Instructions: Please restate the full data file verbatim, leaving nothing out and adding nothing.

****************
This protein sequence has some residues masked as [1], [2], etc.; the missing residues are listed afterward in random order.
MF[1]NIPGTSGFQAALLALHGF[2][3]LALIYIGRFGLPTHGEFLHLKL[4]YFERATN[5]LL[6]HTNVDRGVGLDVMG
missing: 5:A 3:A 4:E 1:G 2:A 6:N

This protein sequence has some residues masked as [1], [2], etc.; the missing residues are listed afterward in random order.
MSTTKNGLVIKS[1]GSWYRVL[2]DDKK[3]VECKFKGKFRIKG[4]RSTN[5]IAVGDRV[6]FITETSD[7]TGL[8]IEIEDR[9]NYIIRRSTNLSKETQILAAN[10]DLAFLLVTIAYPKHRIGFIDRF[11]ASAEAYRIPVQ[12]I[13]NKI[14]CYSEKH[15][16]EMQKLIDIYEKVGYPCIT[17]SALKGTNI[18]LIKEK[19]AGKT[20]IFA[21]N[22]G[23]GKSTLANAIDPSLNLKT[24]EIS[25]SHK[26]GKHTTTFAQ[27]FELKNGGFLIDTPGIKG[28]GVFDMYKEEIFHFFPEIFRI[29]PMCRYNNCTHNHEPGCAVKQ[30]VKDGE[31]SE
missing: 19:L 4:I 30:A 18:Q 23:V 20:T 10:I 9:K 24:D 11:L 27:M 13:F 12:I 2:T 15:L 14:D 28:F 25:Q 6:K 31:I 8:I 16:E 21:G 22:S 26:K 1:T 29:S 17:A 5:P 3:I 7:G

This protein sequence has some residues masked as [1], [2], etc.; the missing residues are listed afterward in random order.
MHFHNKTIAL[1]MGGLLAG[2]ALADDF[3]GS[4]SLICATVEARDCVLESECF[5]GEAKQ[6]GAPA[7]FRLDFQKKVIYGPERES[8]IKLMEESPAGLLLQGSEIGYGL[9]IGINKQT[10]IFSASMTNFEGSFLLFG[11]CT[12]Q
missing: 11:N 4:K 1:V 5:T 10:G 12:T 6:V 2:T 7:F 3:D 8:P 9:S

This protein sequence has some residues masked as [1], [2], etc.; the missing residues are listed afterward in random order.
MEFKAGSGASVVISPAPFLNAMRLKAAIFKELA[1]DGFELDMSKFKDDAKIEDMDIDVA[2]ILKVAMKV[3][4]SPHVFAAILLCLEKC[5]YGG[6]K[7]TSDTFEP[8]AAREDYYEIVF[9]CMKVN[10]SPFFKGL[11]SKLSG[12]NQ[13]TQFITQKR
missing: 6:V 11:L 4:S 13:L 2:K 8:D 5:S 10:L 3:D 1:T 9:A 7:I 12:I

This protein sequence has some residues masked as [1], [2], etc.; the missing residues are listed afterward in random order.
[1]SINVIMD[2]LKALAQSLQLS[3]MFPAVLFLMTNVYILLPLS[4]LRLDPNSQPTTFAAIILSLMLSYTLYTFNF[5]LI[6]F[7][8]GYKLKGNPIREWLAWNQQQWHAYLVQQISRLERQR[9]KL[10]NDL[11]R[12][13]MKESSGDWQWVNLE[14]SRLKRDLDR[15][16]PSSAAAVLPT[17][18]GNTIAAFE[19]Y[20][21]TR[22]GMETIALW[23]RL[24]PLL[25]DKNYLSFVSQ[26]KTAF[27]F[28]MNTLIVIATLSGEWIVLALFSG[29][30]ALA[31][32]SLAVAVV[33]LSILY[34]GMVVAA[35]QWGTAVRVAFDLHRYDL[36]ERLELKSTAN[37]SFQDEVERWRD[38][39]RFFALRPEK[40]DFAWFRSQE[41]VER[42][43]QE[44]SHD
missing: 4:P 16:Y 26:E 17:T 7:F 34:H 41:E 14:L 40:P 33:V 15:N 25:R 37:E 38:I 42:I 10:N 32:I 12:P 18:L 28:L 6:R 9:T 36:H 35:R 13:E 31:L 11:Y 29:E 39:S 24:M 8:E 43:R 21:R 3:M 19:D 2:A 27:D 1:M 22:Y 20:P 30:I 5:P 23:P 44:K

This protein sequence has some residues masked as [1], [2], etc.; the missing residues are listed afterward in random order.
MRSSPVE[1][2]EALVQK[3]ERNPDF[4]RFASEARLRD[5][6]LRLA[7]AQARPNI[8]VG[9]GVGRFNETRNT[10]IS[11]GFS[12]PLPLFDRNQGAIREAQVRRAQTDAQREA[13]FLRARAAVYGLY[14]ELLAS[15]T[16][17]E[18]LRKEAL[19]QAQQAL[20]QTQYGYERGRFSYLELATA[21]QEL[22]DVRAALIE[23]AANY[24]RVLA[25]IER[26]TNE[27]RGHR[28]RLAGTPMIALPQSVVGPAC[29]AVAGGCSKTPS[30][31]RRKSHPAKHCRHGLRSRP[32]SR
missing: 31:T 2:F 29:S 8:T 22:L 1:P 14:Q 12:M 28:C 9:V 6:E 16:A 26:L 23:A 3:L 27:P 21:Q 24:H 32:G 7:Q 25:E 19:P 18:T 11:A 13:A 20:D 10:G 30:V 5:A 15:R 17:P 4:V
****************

This protein sequence has some residues masked as [1], [2], etc.; the missing residues are listed afterward in random order.
MF[1]NIPGTSGFQAALLALHGF[2][3]LALIYIGRFGLPTHGEFLHLKL[4]YFERATN[5]LL[6]HTNVDRGVGLDVMG
missing: 5:A 3:A 4:E 1:G 2:A 6:N

This protein sequence has some residues masked as [1], [2], etc.; the missing residues are listed afterward in random order.
MSTTKNGLVIKS[1]GSWYRVL[2]DDKK[3]VECKFKGKFRIKG[4]RSTN[5]IAVGDRV[6]FITETSD[7]TGL[8]IEIEDR[9]NYIIRRSTNLSKETQILAAN[10]DLAFLLVTIAYPKHRIGFIDRF[11]ASAEAYRIPVQ[12]I[13]NKI[14]CYSEKH[15][16]EMQKLIDIYEKVGYPCIT[17]SALKGTNI[18]LIKEK[19]AGKT[20]IFA[21]N[22]G[23]GKSTLANAIDPSLNLKT[24]EIS[25]SHK[26]GKHTTTFAQ[27]FELKNGGFLIDTPGIKG[28]GVFDMYKEEIFHFFPEIFRI[29]PMCRYNNCTHNHEPGCAVKQ[30]VKDGE[31]SE
missing: 19:L 4:I 30:A 18:Q 23:V 20:T 10:I 9:K 24:D 11:L 27:M 13:F 12:I 2:T 15:L 14:D 28:F 25:Q 6:K 31:I 8:I 16:E 21:G 22:S 26:K 1:T 29:S 17:A 5:P 3:I 7:G

This protein sequence has some residues masked as [1], [2], etc.; the missing residues are listed afterward in random order.
MHFHNKTIAL[1]MGGLLAG[2]ALADDF[3]GS[4]SLICATVEARDCVLESECF[5]GEAKQ[6]GAPA[7]FRLDFQKKVIYGPERES[8]IKLMEESPAGLLLQGSEIGYGL[9]IGINKQT[10]IFSASMTNFEGSFLLFG[11]CT[12]Q
missing: 11:N 4:K 1:V 5:T 10:G 12:T 6:V 2:T 7:F 3:D 8:P 9:S

This protein sequence has some residues masked as [1], [2], etc.; the missing residues are listed afterward in random order.
MEFKAGSGASVVISPAPFLNAMRLKAAIFKELA[1]DGFELDMSKFKDDAKIEDMDIDVA[2]ILKVAMKV[3][4]SPHVFAAILLCLEKC[5]YGG[6]K[7]TSDTFEP[8]AAREDYYEIVF[9]CMKVN[10]SPFFKGL[11]SKLSG[12]NQ[13]TQFITQKR
missing: 6:V 11:L 4:S 13:L 2:K 8:D 5:S 10:L 3:D 1:T 9:A 7:I 12:I

This protein sequence has some residues masked as [1], [2], etc.; the missing residues are listed afterward in random order.
[1]SINVIMD[2]LKALAQSLQLS[3]MFPAVLFLMTNVYILLPLS[4]LRLDPNSQPTTFAAIILSLMLSYTLYTFNF[5]LI[6]F[7][8]GYKLKGNPIREWLAWNQQQWHAYLVQQISRLERQR[9]KL[10]NDL[11]R[12][13]MKESSGDWQWVNLE[14]SRLKRDLDR[15][16]PSSAAAVLPT[17][18]GNTIAAFE[19]Y[20][21]TR[22]GMETIALW[23]RL[24]PLL[25]DKNYLSFVSQ[26]KTAF[27]F[28]MNTLIVIATLSGEWIVLALFSG[29][30]ALA[31][32]SLAVAVV[33]LSILY[34]GMVVAA[35]QWGTAVRVAFDLHRYDL[36]ERLELKSTAN[37]SFQDEVERWRD[38][39]RFFALRPEK[40]DFAWFRSQE[41]VER[42][43]QE[44]SHD
missing: 4:P 16:Y 26:E 17:T 7:F 34:H 41:E 14:L 40:P 33:V 15:N 25:R 37:E 38:I 42:I 10:N 32:I 12:P 18:L 28:L 6:R 9:T 36:H 35:R 13:E 31:L 11:Y 29:E 39:S 24:M 8:E 43:R 21:R 3:M 19:D 2:A 27:D 1:M 22:Y 20:P 30:I 5:P 23:P 44:K

This protein sequence has some residues masked as [1], [2], etc.; the missing residues are listed afterward in random order.
MRSSPVE[1][2]EALVQK[3]ERNPDF[4]RFASEARLRD[5][6]LRLA[7]AQARPNI[8]VG[9]GVGRFNETRNT[10]IS[11]GFS[12]PLPLFDRNQGAIREAQVRRAQTDAQREA[13]FLRARAAVYGLY[14]ELLAS[15]T[16][17]E[18]LRKEAL[19]QAQQAL[20]QTQYGYERGRFSYLELATA[21]QEL[22]DVRAALIE[23]AANY[24]RVLA[25]IER[26]TNE[27]RGHR[28]RLAGTPMIALPQSVVGPAC[29]AVAGGCSKTPS[30][31]RRKSHPAKHCRHGLRSRP[32]SR
missing: 31:T 2:F 29:S 8:T 22:L 1:P 14:Q 12:M 28:C 9:V 6:E 16:A 26:L 23:A 3:L 27:P 21:Q 24:H 32:G 7:Q 25:E 19:P 18:T 11:A 13:A 20:D 10:G 30:V 5:A 15:R 17:P 4:V